👉 Traffic tracking
Traffic tracking events help you use visitor activity related to web pages or navigation. They include events like page loading or tracking navigation origin (referrer).
Page loads are typically selected as the first step in a waterfall. Use this event to track when someone loads a page – that is, visits a specific URL. Several page loads can be used for complex conversion tracking when users need to visit several pages before they reach a conversion goal.
You need to enter a relative URL here – this means you can type in only a part of the address, usually a page name like cart.php or product.html.
To make your life easier, you can use shortcuts to define a part of the page address:
Starts with – Type the beginning of the page address to see possible options. Select the one you want to track in the Waterfall.
Ends with – Type in the ending part of the page address to see the possible options. Select the one you want to track in the Waterfall.
Matches – Type in the exact part of the page address you want to track in the Waterfall.
Contains (regexp) – You can use a regular expression to match a page name. This is useful when you want to record page loads whose URLs can vary depending on the use case, for example, the page name gets appended different parameters.
Use Referrer when you want to track visitors coming to you from a specific address. This is useful when you want to inspect what happens when people come from social media or search engines. The value you need to enter here is the source address. Type in the entire URL or part of it.
You can type in a full referrer address or use dedicated shortcuts that will allow you to work with page names or their parts instead of complete URLs.
Starts with – Type the beginning of the referrer address.
Ends with – Type the ending of the referrer address.
Matches – Type in the full URL of the referrer.
Contains (regexp) – User regular expression to cover parts of the referrer address.
Pointer events are the ones related to direct user actions on your page. You can define a step based on clicks on a specific element like a link or button. You can also track page scrolling.
Click event allows you to base a step on specific elements that users click while navigating your pages. You can use buttons, links, images, etc.
You need to enter the XPath of the element that receives clicks. If you’re new to XPath, see XPath extraction.
The scroll event allows you to track users who vertically scrolled your website by a specific number of pixels. You can define the preferred scroll height in pixels to mark user action who gets to a particular area of the page, for example, below the fold.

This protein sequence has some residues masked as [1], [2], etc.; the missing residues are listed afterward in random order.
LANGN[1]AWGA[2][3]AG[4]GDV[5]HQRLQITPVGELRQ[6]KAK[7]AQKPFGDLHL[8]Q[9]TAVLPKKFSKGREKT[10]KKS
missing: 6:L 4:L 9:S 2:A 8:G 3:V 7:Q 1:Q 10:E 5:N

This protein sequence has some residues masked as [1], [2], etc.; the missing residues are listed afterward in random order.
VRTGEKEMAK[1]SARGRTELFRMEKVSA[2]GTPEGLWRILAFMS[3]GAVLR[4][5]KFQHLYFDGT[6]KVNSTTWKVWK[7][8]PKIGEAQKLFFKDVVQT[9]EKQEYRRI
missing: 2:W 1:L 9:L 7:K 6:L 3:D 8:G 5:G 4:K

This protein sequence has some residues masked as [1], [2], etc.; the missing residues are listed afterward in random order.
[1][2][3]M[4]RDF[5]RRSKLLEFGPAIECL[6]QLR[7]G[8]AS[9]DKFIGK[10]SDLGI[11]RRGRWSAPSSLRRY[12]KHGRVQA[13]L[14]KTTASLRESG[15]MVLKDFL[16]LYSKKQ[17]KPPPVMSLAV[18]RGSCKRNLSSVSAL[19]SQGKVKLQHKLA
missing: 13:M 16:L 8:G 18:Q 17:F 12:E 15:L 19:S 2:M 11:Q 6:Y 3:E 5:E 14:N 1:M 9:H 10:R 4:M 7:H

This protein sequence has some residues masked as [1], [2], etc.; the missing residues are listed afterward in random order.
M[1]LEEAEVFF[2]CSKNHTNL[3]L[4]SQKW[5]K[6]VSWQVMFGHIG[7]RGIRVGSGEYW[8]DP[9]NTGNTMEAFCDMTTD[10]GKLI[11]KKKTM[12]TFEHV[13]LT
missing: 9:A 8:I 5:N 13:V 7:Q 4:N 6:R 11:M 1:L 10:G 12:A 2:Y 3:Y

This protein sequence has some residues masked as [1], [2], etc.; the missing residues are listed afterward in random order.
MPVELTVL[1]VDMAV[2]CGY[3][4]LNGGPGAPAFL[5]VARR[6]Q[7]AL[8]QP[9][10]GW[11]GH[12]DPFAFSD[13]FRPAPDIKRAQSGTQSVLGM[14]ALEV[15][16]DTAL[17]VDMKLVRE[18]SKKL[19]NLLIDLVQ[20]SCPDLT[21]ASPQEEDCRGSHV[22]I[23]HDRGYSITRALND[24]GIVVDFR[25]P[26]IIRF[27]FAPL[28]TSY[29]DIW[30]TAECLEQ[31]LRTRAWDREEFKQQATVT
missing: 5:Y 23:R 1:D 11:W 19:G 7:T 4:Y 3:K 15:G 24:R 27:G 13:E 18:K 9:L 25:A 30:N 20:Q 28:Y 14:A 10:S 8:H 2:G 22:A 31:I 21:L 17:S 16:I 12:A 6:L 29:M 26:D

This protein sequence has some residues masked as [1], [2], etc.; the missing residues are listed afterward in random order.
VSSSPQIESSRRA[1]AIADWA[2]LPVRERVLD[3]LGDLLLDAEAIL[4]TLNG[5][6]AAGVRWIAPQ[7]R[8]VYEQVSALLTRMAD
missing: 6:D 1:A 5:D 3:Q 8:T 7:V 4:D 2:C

TIP: Enter large amounts of pixels to cover significant scrolling events. Note also that the pixels used in the Waterfall are calculated by the visitor browser. You need to verify these numbers by displaying the page using various screen resolutions. This is especially important if the code of your page uses relative units of measure like em or rem.
Our Waterfall allows you to mirror user actions when they work with forms. The events are very detailed and help you follow visitor actions in form fields. These actions include putting mouse cursor in the field, moving out of the field, or form submission.
To indicate a specific form element, you need to enter the XPath of that element. If you’re new to XPath, see XPath extraction.
Focus in represents the visitor action when they click or tab into a form field. As you can see, the event is recorded regardless of the input device people use to navigate through your form. Whether they use a mouse, keyboard, or other tools is not essential, as the primary thing here is the focus on the field.
You can track whether someone edits a form, enters new data, or changes the field content. All typing, deleting, and overwriting match this event.
Focus out is the event when someone moves the pointer out of a form field.
In other words, you can use this event to track when users stop typing in a field and move forward.
Form submit is the event when someone clicks the submit button, and data entered in the form is sent to your server. You can use this event as a shortcut to creating a click event on a submit button. The Submit event is more reliable than Click because it is based on the actual event of submitting the form and not just clicking a button. Note that when users click the form submit button, this may result in a data validation error. When there are user input errors, forms aren’t submitted. Our event registers only successful submissions.
IMPORTANT: Submit may not work if you have opt-ins or Captcha to click. To be sure that the form was successfully submitted, add one more step to your Waterfall. The best way is to track the page-load of the form submission confirmation page.
👉 Custom events
A custom event is an event you can send to CUX based on the specific business model you’ve implemented on your site.